One of the REAL shames in all of this is that some EXCELLENT recordings went virtually unnoticed in the process. Back in 1964, Shorty Long recorded the original version of a song called "Devil With A Blue Dress On" that failed miserably on the pop and soul charts ... in fact, it never charted at all ... and that's today's real shame.

Every time we've ever featured this track before in Forgotten Hits we've heard from readers who never even knew that it existed ... and were blown away by just how good it really was.

Some have speculated that this one failed because it didn't really have "The Motown Sound" that the label had become so identified with. There was more of a "bluesy" feel to this one ... and one thing that Motown stayed away from was The Blues ... they were creating popular music for "Young America" ... and that meant music that could be enjoyed by blacks and whites together ... quite honestly, there may not have been another label around that accomplished this goal better than Motown did in the '60's.

(Listening back to it now, I get the feeling that had they simply upped the tempo ever-so-slightly, Long's version would have had more of a "How Sweet It Is" feel to it ... and it just might have caught on. That being said, I have to admit that I absolutely LOVE what he did with the song just the way it is ... and Shorty's arrangement is all part of its charm.)

However, "just the way it is" wasn't good enough ... and, as such, Shorty Long's version of "Devil With A Blue Dress On" was completely ignored ... and instead of being recognized as one of Motown's earliest innovators, Long's entire career was whittled down to the novelty track "Here Comes The Judge", a Top Ten Hit recorded a few years later, cashing in on a popular segment of the hit television series "Rowan And Martin's Laugh-In". When he drowned in 1969, it remained his ONLY Top 50 Pop Hit ... and that's a shame, too.

Fortunately, a wild, young future rocker by the name of Mitch Ryder heard the song while growing up in Detroit, probably one of the few cities in America that actually played the tune on the radio, and, even then, most likely out of loyalty to their local record label. In 1967, Ryder coupled the song with the Little Richard classic "Good Golly Miss Molly" and put together a rockin' medley that soared all the way to #4 on The Billboard Chart. It became his biggest hit ... and his signature tune ... and it's pretty much the ONLY way the rest of the world ever thought "Devil With A Blue Dress On" was SUPPOSED to sound. (Ironically, Ryder's follow-up hit, "Sock It To Me, Baby" was ALSO based on a popular "Laugh-In" skit!!!)

Today we feature the Shorty Long original ... let us know what you think ... and be sure to listen for this one to crop up on the next "Remakes Weekend" on The True Oldies Channel.

This just in from Scott Shannon:

Now how cool is THAT?!?!? We'll keep you posted!

Monday, March 30, 2009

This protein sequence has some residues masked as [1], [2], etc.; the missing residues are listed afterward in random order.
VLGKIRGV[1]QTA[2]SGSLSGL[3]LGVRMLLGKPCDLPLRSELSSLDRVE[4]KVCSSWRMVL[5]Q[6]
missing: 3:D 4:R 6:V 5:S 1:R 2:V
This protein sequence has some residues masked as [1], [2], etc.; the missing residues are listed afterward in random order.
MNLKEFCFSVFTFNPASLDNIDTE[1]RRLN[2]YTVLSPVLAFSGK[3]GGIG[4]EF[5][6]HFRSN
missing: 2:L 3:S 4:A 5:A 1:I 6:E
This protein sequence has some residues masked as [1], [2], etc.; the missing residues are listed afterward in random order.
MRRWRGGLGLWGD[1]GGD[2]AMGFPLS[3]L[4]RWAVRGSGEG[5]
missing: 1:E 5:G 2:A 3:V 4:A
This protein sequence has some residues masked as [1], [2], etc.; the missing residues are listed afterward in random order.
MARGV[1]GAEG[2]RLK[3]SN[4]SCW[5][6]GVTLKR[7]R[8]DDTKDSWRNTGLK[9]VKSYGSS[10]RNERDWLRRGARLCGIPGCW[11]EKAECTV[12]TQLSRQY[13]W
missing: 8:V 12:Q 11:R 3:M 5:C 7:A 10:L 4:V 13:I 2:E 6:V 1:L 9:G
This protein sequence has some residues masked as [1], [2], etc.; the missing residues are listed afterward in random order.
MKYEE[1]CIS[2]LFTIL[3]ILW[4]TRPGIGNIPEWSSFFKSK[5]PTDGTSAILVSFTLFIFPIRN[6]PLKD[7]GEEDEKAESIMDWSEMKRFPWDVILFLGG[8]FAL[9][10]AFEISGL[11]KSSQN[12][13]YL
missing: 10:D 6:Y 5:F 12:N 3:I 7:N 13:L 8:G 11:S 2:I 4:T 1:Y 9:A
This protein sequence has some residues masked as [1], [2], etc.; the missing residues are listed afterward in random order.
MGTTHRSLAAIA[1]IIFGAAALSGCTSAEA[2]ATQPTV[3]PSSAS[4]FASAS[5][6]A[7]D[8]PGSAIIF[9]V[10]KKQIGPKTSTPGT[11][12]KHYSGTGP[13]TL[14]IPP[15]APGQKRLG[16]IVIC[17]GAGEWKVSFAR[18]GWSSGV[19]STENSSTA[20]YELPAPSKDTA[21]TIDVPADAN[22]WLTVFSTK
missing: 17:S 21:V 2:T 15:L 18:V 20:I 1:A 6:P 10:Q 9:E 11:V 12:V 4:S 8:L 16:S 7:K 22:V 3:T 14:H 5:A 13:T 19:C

Remembering Jan Berry

Last week marked the fifth anniversary of the passing of Jan Berry, a sad time for ALL of us who grew up loving the music of Jan And Dean.

One can always wonder "What Might Have Been" ... Berry was considered by anyone who ever crossed his path in the '60's to be a Musical Genius in the recording studio ... but all of that promise ended on April 12, 1966 when he was critically injured in a car accident not far from the spot known as "Dead Man's Curve", immortalized forever by the legendary duo in their 1964 Top Ten Hit.

While last month we speculated about the untimely death of Buddy Holly, reflecting how he was taken from us all too soon, never realizing the potential of where his career may have taken, I cannot help but wonder which is the greater tragedy ... losing Buddy Holly at the peak of his career without ever knowing what might have been ... or living through losing that career and then carrying on the memory of what you USED to be able to do for the next four decades, knowing full well that you'd never reach those heights again.

Jan Berry literally had to learn how to walk and talk again ... how to sing his own songs ... songs that he had written and produced back when Jan and Dean were one of the hottest recording acts on the planet. (Bob Greene paints a VERY sad picture in his excellent book "When We Get To Surf City" ... which is being re-released in paperback form this May ... of a very frustrated yet ultra-willing-to-please Jan Berry literally having to relearn the words to his own songs EVERY SINGLE NIGHT ... even though he had just sung them the night before ... because he couldn't retain the memory of the very songs he helped to create. It's MUST READING for ANY fan of this era ... and this very brave dynamic duo, who gave us SO much musical pleasure over the years.)

Jan's tragic accident was also immortalized in the film "Dead Man's Curve" ... and his courageous return to the performance stage is truly a fairy tale ending to this sad story. The fans loved this music SO much that they accepted him back without reservation, a true testiment to the power of his gift.